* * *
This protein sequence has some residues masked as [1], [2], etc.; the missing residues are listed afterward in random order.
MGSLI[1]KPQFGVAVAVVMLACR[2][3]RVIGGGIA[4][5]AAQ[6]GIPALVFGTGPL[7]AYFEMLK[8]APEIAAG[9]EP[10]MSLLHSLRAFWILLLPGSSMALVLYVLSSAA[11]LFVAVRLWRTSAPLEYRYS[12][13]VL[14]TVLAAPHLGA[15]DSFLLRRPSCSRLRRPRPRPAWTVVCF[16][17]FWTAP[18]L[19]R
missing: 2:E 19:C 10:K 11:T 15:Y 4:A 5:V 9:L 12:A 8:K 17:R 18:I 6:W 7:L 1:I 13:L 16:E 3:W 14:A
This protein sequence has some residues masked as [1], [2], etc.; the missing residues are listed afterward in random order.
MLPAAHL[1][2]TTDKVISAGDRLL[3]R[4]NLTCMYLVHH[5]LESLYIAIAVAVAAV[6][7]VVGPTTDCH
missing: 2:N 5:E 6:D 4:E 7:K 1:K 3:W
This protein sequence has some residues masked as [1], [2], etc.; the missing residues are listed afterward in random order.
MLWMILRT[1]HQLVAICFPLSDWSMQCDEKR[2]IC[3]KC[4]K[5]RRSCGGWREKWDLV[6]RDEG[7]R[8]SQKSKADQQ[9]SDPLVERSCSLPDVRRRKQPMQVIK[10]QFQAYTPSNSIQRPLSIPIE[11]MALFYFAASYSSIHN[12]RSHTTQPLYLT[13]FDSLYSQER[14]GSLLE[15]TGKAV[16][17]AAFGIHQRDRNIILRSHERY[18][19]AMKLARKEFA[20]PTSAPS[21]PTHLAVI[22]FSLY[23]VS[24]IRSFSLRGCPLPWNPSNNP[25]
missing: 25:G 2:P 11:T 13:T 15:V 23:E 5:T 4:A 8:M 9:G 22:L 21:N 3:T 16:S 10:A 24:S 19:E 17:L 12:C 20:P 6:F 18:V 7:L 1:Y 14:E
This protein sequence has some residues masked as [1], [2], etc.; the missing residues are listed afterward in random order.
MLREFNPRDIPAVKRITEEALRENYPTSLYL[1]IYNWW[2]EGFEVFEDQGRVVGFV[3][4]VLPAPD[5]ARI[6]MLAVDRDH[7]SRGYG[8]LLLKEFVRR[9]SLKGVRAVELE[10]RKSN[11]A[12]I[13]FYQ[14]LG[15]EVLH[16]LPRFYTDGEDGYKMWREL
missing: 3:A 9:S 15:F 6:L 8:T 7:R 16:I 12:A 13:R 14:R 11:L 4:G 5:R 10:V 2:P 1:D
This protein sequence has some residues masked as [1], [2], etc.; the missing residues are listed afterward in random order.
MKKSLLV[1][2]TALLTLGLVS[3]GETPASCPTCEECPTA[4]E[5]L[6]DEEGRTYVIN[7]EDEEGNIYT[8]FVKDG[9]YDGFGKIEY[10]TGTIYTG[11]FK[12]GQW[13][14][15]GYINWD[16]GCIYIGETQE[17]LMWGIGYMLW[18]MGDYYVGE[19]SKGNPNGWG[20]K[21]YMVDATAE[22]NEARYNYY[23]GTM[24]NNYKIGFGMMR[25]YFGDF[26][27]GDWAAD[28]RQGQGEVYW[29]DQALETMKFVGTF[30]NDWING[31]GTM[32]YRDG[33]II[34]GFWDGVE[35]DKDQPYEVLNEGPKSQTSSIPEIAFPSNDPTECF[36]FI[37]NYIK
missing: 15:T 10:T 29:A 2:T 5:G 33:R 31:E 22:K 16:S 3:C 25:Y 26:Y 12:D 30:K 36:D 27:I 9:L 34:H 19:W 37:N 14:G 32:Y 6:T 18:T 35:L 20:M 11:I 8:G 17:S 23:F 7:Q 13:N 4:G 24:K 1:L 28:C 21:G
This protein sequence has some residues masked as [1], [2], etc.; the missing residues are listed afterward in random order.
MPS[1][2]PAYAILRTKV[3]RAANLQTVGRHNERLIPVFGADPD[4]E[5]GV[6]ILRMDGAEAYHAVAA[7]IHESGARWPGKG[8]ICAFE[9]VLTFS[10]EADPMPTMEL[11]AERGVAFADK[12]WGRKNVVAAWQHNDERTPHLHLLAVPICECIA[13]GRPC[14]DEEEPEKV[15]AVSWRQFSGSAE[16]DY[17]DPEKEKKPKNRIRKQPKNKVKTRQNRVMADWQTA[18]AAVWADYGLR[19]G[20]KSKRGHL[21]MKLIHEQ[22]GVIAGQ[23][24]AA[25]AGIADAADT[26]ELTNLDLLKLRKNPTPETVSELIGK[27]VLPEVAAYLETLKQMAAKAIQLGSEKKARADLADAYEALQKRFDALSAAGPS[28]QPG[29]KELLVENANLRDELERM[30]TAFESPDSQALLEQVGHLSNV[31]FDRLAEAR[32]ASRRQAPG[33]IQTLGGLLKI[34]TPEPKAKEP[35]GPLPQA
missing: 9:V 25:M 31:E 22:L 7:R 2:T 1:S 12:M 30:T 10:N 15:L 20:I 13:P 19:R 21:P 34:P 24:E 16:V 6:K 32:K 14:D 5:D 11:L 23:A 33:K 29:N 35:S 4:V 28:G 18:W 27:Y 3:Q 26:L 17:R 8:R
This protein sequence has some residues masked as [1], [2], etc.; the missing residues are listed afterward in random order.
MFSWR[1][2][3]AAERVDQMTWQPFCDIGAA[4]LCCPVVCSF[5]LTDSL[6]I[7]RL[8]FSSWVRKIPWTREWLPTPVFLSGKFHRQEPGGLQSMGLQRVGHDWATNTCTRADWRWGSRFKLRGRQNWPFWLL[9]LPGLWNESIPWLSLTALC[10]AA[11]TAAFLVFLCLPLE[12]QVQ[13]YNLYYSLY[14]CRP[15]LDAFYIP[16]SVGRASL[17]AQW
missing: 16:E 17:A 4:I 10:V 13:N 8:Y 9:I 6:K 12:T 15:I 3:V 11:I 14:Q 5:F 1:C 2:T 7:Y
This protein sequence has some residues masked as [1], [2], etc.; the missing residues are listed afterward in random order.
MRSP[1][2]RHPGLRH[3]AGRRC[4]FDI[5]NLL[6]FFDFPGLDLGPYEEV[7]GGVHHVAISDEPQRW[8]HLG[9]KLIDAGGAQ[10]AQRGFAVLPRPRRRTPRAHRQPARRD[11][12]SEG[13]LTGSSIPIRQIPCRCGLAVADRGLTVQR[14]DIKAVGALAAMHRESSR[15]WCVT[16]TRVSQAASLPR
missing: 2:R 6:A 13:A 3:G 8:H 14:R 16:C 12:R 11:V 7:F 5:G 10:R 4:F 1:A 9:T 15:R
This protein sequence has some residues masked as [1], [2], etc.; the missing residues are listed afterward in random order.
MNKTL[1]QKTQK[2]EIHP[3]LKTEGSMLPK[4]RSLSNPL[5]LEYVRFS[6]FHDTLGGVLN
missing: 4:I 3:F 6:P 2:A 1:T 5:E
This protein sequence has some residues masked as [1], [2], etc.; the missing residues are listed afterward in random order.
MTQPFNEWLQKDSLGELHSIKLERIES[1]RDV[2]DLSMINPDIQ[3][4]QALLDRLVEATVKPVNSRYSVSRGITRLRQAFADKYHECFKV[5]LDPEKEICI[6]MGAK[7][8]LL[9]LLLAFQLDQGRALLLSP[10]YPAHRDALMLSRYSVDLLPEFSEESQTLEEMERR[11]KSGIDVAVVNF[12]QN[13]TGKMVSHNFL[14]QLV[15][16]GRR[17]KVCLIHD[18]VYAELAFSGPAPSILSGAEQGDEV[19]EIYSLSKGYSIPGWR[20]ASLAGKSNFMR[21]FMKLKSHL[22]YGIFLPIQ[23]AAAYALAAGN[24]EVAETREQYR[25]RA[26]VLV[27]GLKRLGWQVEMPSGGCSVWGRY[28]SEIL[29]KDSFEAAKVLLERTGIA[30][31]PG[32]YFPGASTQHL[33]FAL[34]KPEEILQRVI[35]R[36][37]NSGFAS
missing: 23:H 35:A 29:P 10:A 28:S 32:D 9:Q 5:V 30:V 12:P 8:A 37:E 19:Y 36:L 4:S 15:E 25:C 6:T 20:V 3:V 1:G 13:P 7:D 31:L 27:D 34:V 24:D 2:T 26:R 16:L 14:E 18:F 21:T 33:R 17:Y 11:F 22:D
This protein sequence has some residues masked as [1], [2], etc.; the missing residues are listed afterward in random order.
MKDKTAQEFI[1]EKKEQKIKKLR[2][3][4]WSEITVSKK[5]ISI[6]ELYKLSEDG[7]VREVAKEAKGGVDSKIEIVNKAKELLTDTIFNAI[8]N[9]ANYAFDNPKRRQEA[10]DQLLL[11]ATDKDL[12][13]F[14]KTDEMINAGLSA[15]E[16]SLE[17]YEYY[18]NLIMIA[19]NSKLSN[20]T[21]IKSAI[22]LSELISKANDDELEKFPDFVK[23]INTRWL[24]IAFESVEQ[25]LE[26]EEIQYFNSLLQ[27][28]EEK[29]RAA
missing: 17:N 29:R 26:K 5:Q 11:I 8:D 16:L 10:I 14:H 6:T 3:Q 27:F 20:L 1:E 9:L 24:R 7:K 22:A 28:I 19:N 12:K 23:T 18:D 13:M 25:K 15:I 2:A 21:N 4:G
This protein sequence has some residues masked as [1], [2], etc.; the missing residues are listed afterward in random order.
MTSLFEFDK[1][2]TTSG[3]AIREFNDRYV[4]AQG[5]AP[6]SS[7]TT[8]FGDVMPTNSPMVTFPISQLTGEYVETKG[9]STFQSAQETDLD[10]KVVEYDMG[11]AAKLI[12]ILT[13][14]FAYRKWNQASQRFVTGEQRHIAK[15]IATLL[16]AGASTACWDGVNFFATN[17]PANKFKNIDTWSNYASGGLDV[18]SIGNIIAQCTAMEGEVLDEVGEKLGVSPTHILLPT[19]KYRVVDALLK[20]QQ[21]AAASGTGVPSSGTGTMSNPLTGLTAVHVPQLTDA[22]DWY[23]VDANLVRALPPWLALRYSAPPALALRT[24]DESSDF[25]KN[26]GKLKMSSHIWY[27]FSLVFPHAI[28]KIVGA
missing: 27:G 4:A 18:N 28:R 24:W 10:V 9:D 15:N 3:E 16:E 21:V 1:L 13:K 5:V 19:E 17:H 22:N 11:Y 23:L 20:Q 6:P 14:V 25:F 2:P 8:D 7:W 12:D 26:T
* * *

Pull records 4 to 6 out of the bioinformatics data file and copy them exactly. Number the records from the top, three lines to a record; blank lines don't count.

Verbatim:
This protein sequence has some residues masked as [1], [2], etc.; the missing residues are listed afterward in random order.
MLREFNPRDIPAVKRITEEALRENYPTSLYL[1]IYNWW[2]EGFEVFEDQGRVVGFV[3][4]VLPAPD[5]ARI[6]MLAVDRDH[7]SRGYG[8]LLLKEFVRR[9]SLKGVRAVELE[10]RKSN[11]A[12]I[13]FYQ[14]LG[15]EVLH[16]LPRFYTDGEDGYKMWREL
missing: 3:A 9:S 15:F 6:L 8:T 7:R 16:I 12:A 13:R 14:R 11:L 4:G 5:R 10:V 2:P 1:D
This protein sequence has some residues masked as [1], [2], etc.; the missing residues are listed afterward in random order.
MKKSLLV[1][2]TALLTLGLVS[3]GETPASCPTCEECPTA[4]E[5]L[6]DEEGRTYVIN[7]EDEEGNIYT[8]FVKDG[9]YDGFGKIEY[10]TGTIYTG[11]FK[12]GQW[13][14][15]GYINWD[16]GCIYIGETQE[17]LMWGIGYMLW[18]MGDYYVGE[19]SKGNPNGWG[20]K[21]YMVDATAE[22]NEARYNYY[23]GTM[24]NNYKIGFGMMR[25]YFGDF[26][27]GDWAAD[28]RQGQGEVYW[29]DQALETMKFVGTF[30]NDWING[31]GTM[32]YRDG[33]II[34]GFWDGVE[35]DKDQPYEVLNEGPKSQTSSIPEIAFPSNDPTECF[36]FI[37]NYIK
missing: 15:T 10:T 29:A 2:T 5:G 33:R 31:E 22:K 16:S 3:C 25:Y 26:Y 12:D 30:K 36:D 27:I 9:L 34:H 19:W 37:N 14:G 32:Y 6:T 18:T 35:L 20:M 11:I 8:G 17:S 23:F 7:Q 13:N 4:G 24:K 1:L 28:C 21:G
This protein sequence has some residues masked as [1], [2], etc.; the missing residues are listed afterward in random order.
MPS[1][2]PAYAILRTKV[3]RAANLQTVGRHNERLIPVFGADPD[4]E[5]GV[6]ILRMDGAEAYHAVAA[7]IHESGARWPGKG[8]ICAFE[9]VLTFS[10]EADPMPTMEL[11]AERGVAFADK[12]WGRKNVVAAWQHNDERTPHLHLLAVPICECIA[13]GRPC[14]DEEEPEKV[15]AVSWRQFSGSAE[16]DY[17]DPEKEKKPKNRIRKQPKNKVKTRQNRVMADWQTA[18]AAVWADYGLR[19]G[20]KSKRGHL[21]MKLIHEQ[22]GVIAGQ[23][24]AA[25]AGIADAADT[26]ELTNLDLLKLRKNPTPETVSELIGK[27]VLPEVAAYLETLKQMAAKAIQLGSEKKARADLADAYEALQKRFDALSAAGPS[28]QPG[29]KELLVENANLRDELERM[30]TAFESPDSQALLEQVGHLSNV[31]FDRLAEAR[32]ASRRQAPG[33]IQTLGGLLKI[34]TPEPKAKEP[35]GPLPQA
missing: 9:V 25:M 31:E 22:L 7:R 2:T 1:S 12:M 30:T 10:N 15:L 20:I 13:P 19:R 21:P 34:P 24:E 16:V 6:K 32:K 14:D 5:D 11:L 23:A 33:K 29:N 35:S 4:V 28:G 18:W 27:Y 3:Q 26:L 17:R 8:R